As an article in Harvard Business Review explains, there are a lot of small tasks that hiring algorithms carry out. The article says that algorithms can “play different roles throughout this process: Some steer job ads toward certain candidates, while others flag passive candidates for recruitment. Predictive tools parse and score resumes, and help hiring managers assess candidate competencies in new ways, using both traditional and novel data.”

Hiring algorithms can automate some rather tedious labor and save time and money for people in human resources and executive positions. As Richard Marr, chief technology officer for recruitment platform Applied, told Forbes, “If done well, [using hiring algorithms] not only means efficiency savings but could also mean benefits for candidates such as quick responses and meaningful feedback.”

As great as this sounds, this software can actually preserve traditional biases that impact the hiring process, such as “amplifying disadvantages lurking in data points like university attendance or performance evaluation scores.” Thankfully, at the end of the day, humans still have the final decision in who gets hired.

Even the minds behind online recruitment service Monster admit that hiring algorithms are not a perfect solution to everyone’s hiring needs. The company posted an article to its website, judging the benefits and limitations for companies looking to use it. The article admits that there will always be the human temptation to overrule the algorithm.

“Who wants to hire a candidate — top-rated by a bloodless software application — who struck the hiring manager as somehow just not right for the job?” The article asks.  “Almost no one wants that. This situation presents a conundrum for HR and company executives.”

Monster’s advice for companies looking to use a hiring algorithm is to properly train their Human Resources departments and other individuals involved in the hiring process in how to balance the data given by the software with their natural instincts.

So is this technology the right fit for your business? It can save you time and money, but can also have some potentially negative impacts when used incorrectly. Since Amazon dropped its software because of the gendered bias, lots of research and development has gone into making these algorithms better; but they will never be perfect without the attention and training on behalf of the user. If you believe that you can balance the limitations of this software with its benefits, it might be a great tool for your business.

Types of Waste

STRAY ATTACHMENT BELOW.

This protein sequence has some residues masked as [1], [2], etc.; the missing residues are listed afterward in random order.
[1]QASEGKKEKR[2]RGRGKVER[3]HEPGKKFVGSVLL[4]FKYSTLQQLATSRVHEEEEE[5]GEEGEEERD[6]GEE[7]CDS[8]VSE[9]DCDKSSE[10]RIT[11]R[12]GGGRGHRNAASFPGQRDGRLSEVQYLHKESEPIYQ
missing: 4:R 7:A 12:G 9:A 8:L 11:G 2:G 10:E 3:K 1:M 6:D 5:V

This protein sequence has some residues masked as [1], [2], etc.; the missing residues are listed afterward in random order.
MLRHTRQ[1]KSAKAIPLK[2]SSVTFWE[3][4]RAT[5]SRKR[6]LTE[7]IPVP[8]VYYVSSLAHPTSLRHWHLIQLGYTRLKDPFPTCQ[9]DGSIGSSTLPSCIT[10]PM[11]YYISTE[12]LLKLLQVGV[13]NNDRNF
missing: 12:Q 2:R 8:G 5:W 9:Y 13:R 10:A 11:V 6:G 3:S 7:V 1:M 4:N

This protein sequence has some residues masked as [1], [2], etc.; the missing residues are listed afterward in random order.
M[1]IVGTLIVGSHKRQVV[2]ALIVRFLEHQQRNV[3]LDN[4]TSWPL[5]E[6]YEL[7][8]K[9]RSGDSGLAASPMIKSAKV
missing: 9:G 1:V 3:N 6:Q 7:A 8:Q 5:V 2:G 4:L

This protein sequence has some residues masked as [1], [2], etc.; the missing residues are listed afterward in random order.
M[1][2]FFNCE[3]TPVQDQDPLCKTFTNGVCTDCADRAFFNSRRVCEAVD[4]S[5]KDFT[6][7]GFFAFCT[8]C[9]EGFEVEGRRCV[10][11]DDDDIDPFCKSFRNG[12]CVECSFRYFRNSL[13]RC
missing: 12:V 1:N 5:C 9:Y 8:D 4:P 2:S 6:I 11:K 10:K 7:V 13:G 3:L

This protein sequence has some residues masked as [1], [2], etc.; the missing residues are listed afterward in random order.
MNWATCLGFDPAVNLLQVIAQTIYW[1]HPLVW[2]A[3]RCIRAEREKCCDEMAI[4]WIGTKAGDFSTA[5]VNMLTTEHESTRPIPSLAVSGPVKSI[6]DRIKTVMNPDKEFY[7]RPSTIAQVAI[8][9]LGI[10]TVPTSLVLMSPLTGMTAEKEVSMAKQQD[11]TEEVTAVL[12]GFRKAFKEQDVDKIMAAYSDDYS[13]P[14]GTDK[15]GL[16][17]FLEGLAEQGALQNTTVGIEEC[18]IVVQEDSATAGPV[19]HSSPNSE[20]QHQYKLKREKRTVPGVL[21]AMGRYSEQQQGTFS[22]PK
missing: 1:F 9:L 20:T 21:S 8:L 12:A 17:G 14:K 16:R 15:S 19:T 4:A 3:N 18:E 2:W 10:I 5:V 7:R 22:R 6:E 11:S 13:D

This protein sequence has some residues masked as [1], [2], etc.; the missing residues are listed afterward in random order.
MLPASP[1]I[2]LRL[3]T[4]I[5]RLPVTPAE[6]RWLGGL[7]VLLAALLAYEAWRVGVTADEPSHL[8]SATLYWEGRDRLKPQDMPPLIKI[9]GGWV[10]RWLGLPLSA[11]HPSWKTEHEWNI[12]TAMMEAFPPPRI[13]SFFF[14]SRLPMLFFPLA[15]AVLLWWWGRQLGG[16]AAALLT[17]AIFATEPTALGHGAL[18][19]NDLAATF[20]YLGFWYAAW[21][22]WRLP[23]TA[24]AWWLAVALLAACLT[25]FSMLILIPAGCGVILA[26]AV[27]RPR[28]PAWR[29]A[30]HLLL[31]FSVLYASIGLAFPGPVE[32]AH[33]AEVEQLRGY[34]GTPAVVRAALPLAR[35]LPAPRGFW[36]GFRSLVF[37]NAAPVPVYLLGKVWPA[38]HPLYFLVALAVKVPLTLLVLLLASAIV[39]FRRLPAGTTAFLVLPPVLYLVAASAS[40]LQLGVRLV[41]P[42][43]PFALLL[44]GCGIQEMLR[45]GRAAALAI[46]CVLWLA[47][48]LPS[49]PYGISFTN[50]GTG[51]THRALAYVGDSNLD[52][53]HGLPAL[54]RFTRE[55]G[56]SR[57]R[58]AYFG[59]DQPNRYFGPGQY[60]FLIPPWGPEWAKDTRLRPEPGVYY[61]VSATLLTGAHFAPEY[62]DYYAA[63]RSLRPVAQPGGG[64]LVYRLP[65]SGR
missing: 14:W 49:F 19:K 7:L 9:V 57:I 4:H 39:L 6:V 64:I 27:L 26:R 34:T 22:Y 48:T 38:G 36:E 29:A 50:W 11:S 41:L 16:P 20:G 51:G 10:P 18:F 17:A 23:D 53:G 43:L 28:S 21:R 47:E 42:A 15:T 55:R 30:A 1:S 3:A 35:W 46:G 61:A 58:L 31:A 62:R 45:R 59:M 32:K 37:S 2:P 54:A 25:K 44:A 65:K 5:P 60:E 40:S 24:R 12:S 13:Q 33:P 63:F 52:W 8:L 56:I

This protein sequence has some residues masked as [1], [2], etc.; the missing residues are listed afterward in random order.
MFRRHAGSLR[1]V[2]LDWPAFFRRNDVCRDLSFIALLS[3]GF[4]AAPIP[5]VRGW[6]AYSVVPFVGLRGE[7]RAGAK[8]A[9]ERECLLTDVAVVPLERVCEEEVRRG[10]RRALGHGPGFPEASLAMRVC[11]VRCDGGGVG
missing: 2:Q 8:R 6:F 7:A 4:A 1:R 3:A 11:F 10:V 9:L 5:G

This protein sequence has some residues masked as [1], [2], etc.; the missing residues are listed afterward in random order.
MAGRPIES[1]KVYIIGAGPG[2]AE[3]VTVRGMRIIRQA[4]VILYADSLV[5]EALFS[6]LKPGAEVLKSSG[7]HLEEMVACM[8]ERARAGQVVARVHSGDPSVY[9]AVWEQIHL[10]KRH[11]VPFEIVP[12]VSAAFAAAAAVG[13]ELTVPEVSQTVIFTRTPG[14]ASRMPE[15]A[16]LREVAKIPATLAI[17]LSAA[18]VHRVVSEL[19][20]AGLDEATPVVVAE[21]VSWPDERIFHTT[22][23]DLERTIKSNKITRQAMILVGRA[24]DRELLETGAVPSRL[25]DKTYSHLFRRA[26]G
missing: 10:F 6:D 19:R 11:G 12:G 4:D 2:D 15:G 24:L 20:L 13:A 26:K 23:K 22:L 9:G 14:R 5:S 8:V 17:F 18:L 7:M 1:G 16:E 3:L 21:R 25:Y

landfillWaste is something most people don’t want to think about. For the majority, waste is a by-product of what we do want to talk about. It’s something we’d rather not handle, think about, and certainly not smell – but it’s a necessary evil.

Few people have the time to monitor the associated costs on an ongoing basis, and it’s not an easy job if you aren’t familiar with the industry. For our purposes as waste disposal and expense reduction experts, waste is separated into 12 different categories. Below are the types of waste and how they’re typically collected.

Garbage:

Garbage is what most of us think about when we hear the term waste. Regular trashcan garbage created by one or multiple people is known as Municipal Solid Waste, or MSW. Pre-consumer waste is known as Non-Municipal Solid Waste (NMSW) and is generated in the production of products.

Liquid wastes such as wastewater, fats, oil and grease, used oil, gases, sludges, or hazardous substances like cleaning fluids or pesticides also count as garbage, and they are typically collected and taken to a materials processing facility, transfer station or landfill disposal site.

Recycling:

Most people understand the basic concept of recycling – the conversion of waste materials into new materials and objects. Recycling benefits the world by preventing the waste of potentially useful items and reducing our overall consumption of raw materials.

Most cities across North America have recycling programs, and some major recyclable items include paper, cardboard, glass, bottles, jars, tin cans, aluminium foil, and certain plastics.

Compost:

In basic terms, compost is organic matter gathered to allow to decompose in a relatively contained environment. It has many great benefits as a soil conditioner, and it’s very rich in nutrients for plant life.

Compost includes fruits and vegetables, meat (including bones) bread, flowers, leaves, coffee and tea, dairy, hair, egg shells and food-soiled paper towels. Some things that aren’t included are liquids, bio-plastics, sawdust, wood, grass clippings with herbicide, or dead animals.

Many cities have Green Bin programs that keep food waste out of our landfills. Instead, it’s used to help growth in our gardens and parks.

Metal: